kottke.org posts about Michael Specter

CRISPR, a cheap and accurate copy/paste for DNANov 13 2015

Michael Specter has a truly fascinating piece in the New Yorker about CRISPR, a relatively new genetic tool for editing genes that geneticists are very excited about.

With CRISPR, scientists can change, delete, and replace genes in any animal, including us. Working mostly with mice, researchers have already deployed the tool to correct the genetic errors responsible for sickle-cell anemia, muscular dystrophy, and the fundamental defect associated with cystic fibrosis. One group has replaced a mutation that causes cataracts; another has destroyed receptors that H.I.V. uses to infiltrate our immune system.

The story has everything: the cheap copy/paste of DNA, easily editable mice, pig Hitler, "destroyer of worlds" overtones, and an incredible tale of science that could actually revolutionize (or ruin, depending on who you talk to) the world. I was shocked at how easy it is to do genetic research nowadays.

Ordering the genetic parts required to tailor DNA isn't as easy as buying a pair of shoes from Zappos, but it seems to be headed in that direction. Yan turned on the computer at his lab station and navigated to an order form for a company called Integrated DNA Technologies, which synthesizes biological parts. "It takes orders online, so if I want a particular sequence I can have it here in a day or two," he said. That is not unusual. Researchers can now order online almost any biological component, including DNA, RNA, and the chemicals necessary to use them. One can buy the parts required to assemble a working version of the polio virus (it's been done) or genes that, when put together properly, can make feces smell like wintergreen. In Cambridge, I.D.T. often makes same-day deliveries. Another organization, Addgene, was established, more than a decade ago, as a nonprofit repository that houses tens of thousands of ready-made sequences, including nearly every guide used to edit genes with CRISPR. When researchers at the Broad, and at many other institutions, create a new guide, they typically donate a copy to Addgene.

And CRISPR in particular has quickened the pace. A scientist studying lung cancer mutations said of her research:

"In the past, this would have taken the field a decade, and would have required a consortium," Platt said. "With CRISPR, it took me four months to do it by myself."

Also recommended: Radiolab's podcast on CRISPR from back in June.

Memories without all the pesky feelingsJun 19 2014

In the New Yorker, Michael Specter writes generally about the malleability of memory and specifically about Daniela Schiller's research on disassociating people's memories from the feelings they have about them. Simply recalling a memory can change it, and Schiller has found evidence that process can be used to remove the feelings of stress, anxiety, and fear associated with certain memories.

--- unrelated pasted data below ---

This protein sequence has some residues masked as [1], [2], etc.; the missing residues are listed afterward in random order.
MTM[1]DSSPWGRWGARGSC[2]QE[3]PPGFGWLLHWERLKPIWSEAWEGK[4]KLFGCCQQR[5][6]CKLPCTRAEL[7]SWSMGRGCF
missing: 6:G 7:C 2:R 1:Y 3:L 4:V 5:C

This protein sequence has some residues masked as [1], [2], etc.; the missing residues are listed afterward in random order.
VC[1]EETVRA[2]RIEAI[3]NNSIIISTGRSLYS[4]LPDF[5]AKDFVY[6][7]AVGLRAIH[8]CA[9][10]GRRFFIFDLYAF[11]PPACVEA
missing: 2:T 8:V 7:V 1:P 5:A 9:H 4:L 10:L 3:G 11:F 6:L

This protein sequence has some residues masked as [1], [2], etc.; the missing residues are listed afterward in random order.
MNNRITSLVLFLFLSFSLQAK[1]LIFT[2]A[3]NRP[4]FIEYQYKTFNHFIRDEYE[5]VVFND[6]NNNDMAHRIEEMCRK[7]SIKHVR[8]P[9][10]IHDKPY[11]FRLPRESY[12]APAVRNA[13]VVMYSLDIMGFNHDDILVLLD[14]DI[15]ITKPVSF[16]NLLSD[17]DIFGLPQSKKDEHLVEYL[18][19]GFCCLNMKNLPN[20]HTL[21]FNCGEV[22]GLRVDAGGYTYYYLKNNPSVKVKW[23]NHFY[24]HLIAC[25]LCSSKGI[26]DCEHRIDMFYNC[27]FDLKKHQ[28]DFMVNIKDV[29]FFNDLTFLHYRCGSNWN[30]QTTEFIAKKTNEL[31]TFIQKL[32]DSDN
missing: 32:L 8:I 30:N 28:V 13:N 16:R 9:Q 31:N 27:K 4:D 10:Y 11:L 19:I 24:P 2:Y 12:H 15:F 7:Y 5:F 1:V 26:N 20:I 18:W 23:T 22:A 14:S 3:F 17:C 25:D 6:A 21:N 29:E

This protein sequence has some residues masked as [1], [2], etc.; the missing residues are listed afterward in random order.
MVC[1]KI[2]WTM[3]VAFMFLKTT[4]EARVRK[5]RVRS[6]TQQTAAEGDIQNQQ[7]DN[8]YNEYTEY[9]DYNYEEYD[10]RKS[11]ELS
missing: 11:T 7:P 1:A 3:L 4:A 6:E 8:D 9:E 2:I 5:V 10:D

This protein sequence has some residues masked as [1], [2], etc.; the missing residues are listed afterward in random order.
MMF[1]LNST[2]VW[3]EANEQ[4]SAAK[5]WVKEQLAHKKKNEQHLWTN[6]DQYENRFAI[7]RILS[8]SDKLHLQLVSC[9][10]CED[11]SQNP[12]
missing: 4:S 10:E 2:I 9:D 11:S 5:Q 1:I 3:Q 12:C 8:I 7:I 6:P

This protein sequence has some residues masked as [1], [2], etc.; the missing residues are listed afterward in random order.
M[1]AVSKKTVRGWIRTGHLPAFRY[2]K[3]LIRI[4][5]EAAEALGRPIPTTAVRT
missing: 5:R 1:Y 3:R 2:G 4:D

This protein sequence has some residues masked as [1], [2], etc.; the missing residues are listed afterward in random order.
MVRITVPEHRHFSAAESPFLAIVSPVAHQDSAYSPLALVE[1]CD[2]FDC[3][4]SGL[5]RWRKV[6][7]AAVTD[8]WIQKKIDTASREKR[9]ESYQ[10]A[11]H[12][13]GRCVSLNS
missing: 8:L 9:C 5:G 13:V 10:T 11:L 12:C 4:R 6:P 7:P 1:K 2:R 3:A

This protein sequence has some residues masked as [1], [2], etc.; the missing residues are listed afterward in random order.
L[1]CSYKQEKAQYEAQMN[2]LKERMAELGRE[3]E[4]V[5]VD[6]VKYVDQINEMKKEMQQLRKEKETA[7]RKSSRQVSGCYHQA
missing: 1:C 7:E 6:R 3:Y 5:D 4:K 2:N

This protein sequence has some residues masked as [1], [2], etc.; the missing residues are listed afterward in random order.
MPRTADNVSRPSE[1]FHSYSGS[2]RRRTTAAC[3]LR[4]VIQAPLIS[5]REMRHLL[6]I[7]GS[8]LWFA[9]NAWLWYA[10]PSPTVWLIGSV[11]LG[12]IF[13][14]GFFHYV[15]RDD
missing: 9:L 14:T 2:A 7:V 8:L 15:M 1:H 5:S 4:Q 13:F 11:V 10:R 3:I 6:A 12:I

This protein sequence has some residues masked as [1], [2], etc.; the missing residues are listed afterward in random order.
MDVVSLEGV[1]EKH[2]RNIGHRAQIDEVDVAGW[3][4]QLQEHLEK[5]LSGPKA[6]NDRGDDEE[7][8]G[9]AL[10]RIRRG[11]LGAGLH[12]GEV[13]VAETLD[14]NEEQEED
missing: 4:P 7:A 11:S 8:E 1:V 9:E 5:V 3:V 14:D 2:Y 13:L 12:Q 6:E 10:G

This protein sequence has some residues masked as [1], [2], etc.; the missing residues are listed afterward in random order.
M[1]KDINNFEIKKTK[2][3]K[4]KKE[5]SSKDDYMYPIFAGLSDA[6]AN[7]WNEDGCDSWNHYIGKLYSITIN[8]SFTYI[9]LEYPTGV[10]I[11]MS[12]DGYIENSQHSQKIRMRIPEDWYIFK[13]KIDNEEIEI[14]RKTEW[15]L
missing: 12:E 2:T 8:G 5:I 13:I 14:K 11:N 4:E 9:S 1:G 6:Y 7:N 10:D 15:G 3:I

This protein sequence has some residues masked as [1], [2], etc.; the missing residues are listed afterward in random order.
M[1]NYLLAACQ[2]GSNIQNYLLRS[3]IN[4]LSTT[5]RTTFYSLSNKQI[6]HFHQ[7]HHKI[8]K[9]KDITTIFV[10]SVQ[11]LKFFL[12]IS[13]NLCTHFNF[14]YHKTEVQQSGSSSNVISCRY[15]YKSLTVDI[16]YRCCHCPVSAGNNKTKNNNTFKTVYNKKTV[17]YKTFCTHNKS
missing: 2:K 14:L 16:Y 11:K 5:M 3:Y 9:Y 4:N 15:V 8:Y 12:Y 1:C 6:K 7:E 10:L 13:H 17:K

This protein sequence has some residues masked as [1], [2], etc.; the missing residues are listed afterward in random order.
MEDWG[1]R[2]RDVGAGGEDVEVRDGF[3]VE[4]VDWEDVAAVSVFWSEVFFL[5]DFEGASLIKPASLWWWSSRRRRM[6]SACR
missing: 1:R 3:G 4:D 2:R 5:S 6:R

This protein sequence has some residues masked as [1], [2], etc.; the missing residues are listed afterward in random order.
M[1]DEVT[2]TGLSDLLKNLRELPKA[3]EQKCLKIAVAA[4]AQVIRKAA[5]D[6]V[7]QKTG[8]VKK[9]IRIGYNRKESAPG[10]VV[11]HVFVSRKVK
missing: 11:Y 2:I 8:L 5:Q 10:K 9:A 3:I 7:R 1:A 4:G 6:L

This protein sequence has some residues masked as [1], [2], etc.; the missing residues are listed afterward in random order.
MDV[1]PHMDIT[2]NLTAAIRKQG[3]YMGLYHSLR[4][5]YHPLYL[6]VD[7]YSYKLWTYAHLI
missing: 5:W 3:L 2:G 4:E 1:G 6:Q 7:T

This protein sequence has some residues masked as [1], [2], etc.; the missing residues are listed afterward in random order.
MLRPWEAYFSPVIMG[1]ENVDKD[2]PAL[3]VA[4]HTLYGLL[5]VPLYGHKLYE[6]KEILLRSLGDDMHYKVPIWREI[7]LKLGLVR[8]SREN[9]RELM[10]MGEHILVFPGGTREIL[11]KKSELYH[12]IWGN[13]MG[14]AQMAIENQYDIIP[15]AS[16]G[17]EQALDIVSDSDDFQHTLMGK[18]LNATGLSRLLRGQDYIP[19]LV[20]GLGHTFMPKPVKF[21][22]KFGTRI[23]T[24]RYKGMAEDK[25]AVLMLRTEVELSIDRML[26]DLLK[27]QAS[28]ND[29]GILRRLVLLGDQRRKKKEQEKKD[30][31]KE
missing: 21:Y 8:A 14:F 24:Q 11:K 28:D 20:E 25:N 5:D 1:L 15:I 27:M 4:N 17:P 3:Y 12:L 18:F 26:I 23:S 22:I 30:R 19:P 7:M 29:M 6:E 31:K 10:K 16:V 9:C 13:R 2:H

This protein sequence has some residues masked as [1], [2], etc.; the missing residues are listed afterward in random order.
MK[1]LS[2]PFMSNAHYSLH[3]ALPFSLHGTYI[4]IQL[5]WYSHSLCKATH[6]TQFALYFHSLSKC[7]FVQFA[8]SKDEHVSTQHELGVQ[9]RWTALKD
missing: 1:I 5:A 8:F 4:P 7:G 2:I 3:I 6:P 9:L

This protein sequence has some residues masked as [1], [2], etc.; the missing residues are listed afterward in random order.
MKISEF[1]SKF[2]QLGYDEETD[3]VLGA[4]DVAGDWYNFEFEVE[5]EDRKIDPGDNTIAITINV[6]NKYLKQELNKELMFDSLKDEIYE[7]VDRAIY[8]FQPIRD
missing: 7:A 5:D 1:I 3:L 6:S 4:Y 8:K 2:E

Even so, Schiller entered her field at a fortunate moment. After decades of struggle, scientists had begun to tease out the complex molecular interactions that permit us to form, store, and recall many different types of memories. In 2004, the year Schiller received her doctorate in cognitive neuroscience, from Tel Aviv University, she was awarded a Fulbright fellowship and joined the laboratory of Elizabeth Phelps, at New York University. Phelps and her colleague Joseph LeDoux are among the nation's leading investigators of the neural systems involved in learning, emotion, and memory. By coincidence, that was also the year that the film "Eternal Sunshine of the Spotless Mind" was released; it explores what happens when two people choose to have all their memories of each other erased. In real life, it's not possible to pluck a single recollection from our brains without destroying others, and Schiller has no desire to do that. She and a growing number of her colleagues have a more ambitious goal: to find a way to rewrite our darkest memories.

"I want to disentangle painful emotion from the memory it is associated with," she said. "Then somebody could recall a terrible trauma, like those my father obviously endured, without the terror that makes it so disabling. You would still have the memory, but not the overwhelming fear attached to it. That would be far more exciting than anything that happens in a movie." Before coming to New York, Schiller had heard -- incorrectly, as it turned out -- that the idea for "Eternal Sunshine" originated in LeDoux's lab. It seemed like science fiction and, for the most part, it was. As many neuroscientists were aware, though, the plot also contained more than a hint of truth.

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